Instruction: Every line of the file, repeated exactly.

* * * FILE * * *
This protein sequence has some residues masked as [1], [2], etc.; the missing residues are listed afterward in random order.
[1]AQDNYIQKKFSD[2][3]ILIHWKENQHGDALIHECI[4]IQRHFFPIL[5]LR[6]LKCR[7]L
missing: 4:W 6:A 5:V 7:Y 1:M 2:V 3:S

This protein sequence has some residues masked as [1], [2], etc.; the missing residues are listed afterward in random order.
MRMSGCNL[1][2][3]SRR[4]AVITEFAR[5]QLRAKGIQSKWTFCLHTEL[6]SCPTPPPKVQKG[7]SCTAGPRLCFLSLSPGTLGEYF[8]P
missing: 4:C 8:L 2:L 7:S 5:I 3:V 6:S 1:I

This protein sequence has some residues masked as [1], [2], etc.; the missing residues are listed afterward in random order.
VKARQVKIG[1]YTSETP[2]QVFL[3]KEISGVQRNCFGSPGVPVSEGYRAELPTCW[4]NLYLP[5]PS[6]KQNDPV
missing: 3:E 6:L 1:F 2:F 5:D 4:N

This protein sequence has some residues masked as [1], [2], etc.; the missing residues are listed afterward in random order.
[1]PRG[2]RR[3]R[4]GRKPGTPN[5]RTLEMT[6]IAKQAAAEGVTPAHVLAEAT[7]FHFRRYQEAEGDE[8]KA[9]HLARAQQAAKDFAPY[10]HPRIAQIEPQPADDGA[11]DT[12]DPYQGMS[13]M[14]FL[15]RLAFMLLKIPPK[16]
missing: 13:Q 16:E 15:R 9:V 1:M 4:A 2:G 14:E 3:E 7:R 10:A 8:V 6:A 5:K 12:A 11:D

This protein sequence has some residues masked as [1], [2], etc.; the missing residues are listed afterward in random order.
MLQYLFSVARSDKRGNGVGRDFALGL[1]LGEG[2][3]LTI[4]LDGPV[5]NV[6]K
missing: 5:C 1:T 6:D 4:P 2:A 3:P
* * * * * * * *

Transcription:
This protein sequence has some residues masked as [1], [2], etc.; the missing residues are listed afterward in random order.
[1]AQDNYIQKKFSD[2][3]ILIHWKENQHGDALIHECI[4]IQRHFFPIL[5]LR[6]LKCR[7]L
missing: 4:W 6:A 5:V 7:Y 1:M 2:V 3:S

This protein sequence has some residues masked as [1], [2], etc.; the missing residues are listed afterward in random order.
MRMSGCNL[1][2][3]SRR[4]AVITEFAR[5]QLRAKGIQSKWTFCLHTEL[6]SCPTPPPKVQKG[7]SCTAGPRLCFLSLSPGTLGEYF[8]P
missing: 4:C 8:L 2:L 7:S 5:I 3:V 6:S 1:I

This protein sequence has some residues masked as [1], [2], etc.; the missing residues are listed afterward in random order.
VKARQVKIG[1]YTSETP[2]QVFL[3]KEISGVQRNCFGSPGVPVSEGYRAELPTCW[4]NLYLP[5]PS[6]KQNDPV
missing: 3:E 6:L 1:F 2:F 5:D 4:N

This protein sequence has some residues masked as [1], [2], etc.; the missing residues are listed afterward in random order.
[1]PRG[2]RR[3]R[4]GRKPGTPN[5]RTLEMT[6]IAKQAAAEGVTPAHVLAEAT[7]FHFRRYQEAEGDE[8]KA[9]HLARAQQAAKDFAPY[10]HPRIAQIEPQPADDGA[11]DT[12]DPYQGMS[13]M[14]FL[15]RLAFMLLKIPPK[16]
missing: 13:Q 16:E 15:R 9:V 1:M 4:A 2:G 14:E 3:E 7:R 10:A 8:V 6:A 5:K 12:A 11:D

This protein sequence has some residues masked as [1], [2], etc.; the missing residues are listed afterward in random order.
MLQYLFSVARSDKRGNGVGRDFALGL[1]LGEG[2][3]LTI[4]LDGPV[5]NV[6]K
missing: 5:C 1:T 6:D 4:P 2:A 3:P